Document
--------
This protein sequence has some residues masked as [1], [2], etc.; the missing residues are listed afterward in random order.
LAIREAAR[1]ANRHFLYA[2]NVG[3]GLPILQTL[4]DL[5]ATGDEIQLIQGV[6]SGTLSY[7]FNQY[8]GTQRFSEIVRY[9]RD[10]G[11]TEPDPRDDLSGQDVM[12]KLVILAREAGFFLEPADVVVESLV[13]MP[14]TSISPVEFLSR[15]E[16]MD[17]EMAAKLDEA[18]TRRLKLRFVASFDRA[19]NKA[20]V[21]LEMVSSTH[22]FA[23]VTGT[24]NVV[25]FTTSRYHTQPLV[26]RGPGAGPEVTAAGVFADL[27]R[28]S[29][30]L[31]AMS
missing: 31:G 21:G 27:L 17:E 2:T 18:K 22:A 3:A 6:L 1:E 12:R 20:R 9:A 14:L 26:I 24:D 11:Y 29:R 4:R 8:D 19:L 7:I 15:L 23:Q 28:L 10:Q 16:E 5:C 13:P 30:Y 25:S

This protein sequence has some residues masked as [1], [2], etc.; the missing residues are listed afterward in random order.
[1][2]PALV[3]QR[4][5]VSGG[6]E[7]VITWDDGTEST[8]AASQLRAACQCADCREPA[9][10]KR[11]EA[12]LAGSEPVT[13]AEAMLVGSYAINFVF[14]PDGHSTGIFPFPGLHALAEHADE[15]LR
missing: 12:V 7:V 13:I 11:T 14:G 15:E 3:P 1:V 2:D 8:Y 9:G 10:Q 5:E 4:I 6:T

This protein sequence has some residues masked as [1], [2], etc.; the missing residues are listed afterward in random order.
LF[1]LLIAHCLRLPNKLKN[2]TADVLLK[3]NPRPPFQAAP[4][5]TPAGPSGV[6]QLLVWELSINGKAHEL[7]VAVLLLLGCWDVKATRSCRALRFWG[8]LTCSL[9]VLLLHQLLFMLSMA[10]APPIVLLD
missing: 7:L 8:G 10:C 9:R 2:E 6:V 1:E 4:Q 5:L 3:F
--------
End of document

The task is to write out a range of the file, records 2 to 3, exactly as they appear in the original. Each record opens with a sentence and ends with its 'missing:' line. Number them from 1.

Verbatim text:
This protein sequence has some residues masked as [1], [2], etc.; the missing residues are listed afterward in random order.
[1][2]PALV[3]QR[4][5]VSGG[6]E[7]VITWDDGTEST[8]AASQLRAACQCADCREPA[9][10]KR[11]EA[12]LAGSEPVT[13]AEAMLVGSYAINFVF[14]PDGHSTGIFPFPGLHALAEHADE[15]LR
missing: 12:V 7:V 13:I 11:T 14:G 15:E 3:P 1:V 2:D 8:Y 9:G 10:Q 5:E 4:I 6:T

This protein sequence has some residues masked as [1], [2], etc.; the missing residues are listed afterward in random order.
LF[1]LLIAHCLRLPNKLKN[2]TADVLLK[3]NPRPPFQAAP[4][5]TPAGPSGV[6]QLLVWELSINGKAHEL[7]VAVLLLLGCWDVKATRSCRALRFWG[8]LTCSL[9]VLLLHQLLFMLSMA[10]APPIVLLD
missing: 7:L 8:G 10:C 9:R 2:E 6:V 1:E 4:Q 5:L 3:F